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Evidence for Gabata (Oromo)

1 pieces of evidence found.

Id DLP.Evidence.1214
Type Ethnography
Location 8°58'34.27"N, 38°45'29.98"E
Date 1971-01-01 - 1971-12-31
Rules 2x6 board. Four counters in each hole. Play begins with a stylised move. One player takes the four counters in their leftmost hole and places them into the next hole, moving in an anti-clockwise direction. They then take the four counters in the next hole, and place them in the following holes. This continues until the entire board has an alternation pattern of a hole with eight counters followed by one with zero counters. The player then sows beginning from the final hole with eight counters they created. When the final counter of a sowing lands in a hole with counters, the player picks up these counters and sowing continues. When the final counter falls into an empty hole, the turn ends. At any time during the sowing a hole is made to contain four counters, they are captured by the player who is sowing, except when it is the final hole of a sowing, in which case they are picked up and sowing continues. If a player cannot play, they must pass their turn and may resume play when they are next able. When all of the counters have been captured, the player who captured the most counters wins.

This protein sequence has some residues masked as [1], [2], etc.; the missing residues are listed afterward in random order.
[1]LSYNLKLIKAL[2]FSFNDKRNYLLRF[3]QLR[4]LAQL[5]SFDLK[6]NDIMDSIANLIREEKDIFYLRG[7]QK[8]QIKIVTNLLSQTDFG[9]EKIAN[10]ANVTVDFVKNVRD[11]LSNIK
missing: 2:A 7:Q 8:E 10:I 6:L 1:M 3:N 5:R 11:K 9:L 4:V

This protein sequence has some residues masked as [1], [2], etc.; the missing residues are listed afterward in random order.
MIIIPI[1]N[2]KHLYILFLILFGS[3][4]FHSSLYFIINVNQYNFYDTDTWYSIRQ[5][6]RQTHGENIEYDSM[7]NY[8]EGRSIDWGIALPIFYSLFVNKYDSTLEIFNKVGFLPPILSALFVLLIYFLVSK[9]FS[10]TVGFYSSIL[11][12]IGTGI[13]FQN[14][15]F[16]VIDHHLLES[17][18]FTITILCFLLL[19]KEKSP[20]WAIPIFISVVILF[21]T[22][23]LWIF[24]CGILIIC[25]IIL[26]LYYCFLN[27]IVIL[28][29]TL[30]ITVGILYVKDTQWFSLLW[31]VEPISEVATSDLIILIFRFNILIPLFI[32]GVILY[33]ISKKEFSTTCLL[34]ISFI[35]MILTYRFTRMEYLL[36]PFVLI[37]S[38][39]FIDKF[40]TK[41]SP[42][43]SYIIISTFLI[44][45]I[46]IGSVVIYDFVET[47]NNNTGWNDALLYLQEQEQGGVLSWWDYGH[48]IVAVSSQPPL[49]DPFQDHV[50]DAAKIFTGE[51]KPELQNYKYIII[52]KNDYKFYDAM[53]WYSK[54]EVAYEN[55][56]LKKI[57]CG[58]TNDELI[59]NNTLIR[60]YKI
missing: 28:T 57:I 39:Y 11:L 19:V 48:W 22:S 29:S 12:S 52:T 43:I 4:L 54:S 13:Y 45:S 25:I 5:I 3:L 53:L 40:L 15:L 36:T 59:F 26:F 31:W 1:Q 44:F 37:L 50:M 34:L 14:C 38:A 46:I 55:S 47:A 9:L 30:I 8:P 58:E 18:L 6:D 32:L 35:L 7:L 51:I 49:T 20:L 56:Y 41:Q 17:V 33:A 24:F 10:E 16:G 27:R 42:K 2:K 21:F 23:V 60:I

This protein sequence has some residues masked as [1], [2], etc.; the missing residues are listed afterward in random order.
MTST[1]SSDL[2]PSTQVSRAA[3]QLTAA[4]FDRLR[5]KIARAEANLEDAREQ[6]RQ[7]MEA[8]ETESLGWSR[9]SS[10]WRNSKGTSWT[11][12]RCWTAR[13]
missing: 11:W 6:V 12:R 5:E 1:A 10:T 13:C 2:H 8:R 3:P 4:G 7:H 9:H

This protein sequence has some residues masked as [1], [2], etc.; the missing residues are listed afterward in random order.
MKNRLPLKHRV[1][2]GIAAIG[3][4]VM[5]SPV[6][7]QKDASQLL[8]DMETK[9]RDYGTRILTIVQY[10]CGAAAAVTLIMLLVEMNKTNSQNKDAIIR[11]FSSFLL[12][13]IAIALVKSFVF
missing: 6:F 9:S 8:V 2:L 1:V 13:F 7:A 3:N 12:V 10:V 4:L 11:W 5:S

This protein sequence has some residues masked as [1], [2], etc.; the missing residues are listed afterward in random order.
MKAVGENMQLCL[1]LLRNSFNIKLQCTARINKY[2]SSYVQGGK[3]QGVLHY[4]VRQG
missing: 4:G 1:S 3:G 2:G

Content "Gabata IX This game, based on two rows of six holes with four balls per hole, has similarities with games 23 to 26, but has a distinctive opening gambit and a somewhat different mode of capture. The game was reported by Isaac Gabra Maryam, a student of the Addis Ababa Commercial School, who say it played by a [n Oromo] woman of the Bolé area of Addis Ababa. The first player begins on his extreme left by picking up the four balls in that hole which, always moving in an anti-clockwise direction, he places in the following hole. He then moves the contents of the next hole to the one following it, and proceeds in this way round the board, thereby arranging the balls in a 0, 8, 0, 8 pattern, but, dropping the last group of four balls (on his opponent's right hole) he picks up all eight balls and distributes them one by one, picking up the contents of the hole in which he drops his last ball and then sowing these balls one by one as in the games above referred to. Captures are effected by a player whenever a group of four balls forms in any of his holes, but on dropping the last ball in his hand he does not make any capture, as in some lam waladach games, but has merely to continue distributing the balls." Pankhurst 1971: 178.
Confidence 100
Ages Adult
Genders Female
Source Pankhurst, R. 1971. Gabata and Related Board Games of Ethiopia and the Horn of Africa. Ethiopia Observer 14(3):154-206.

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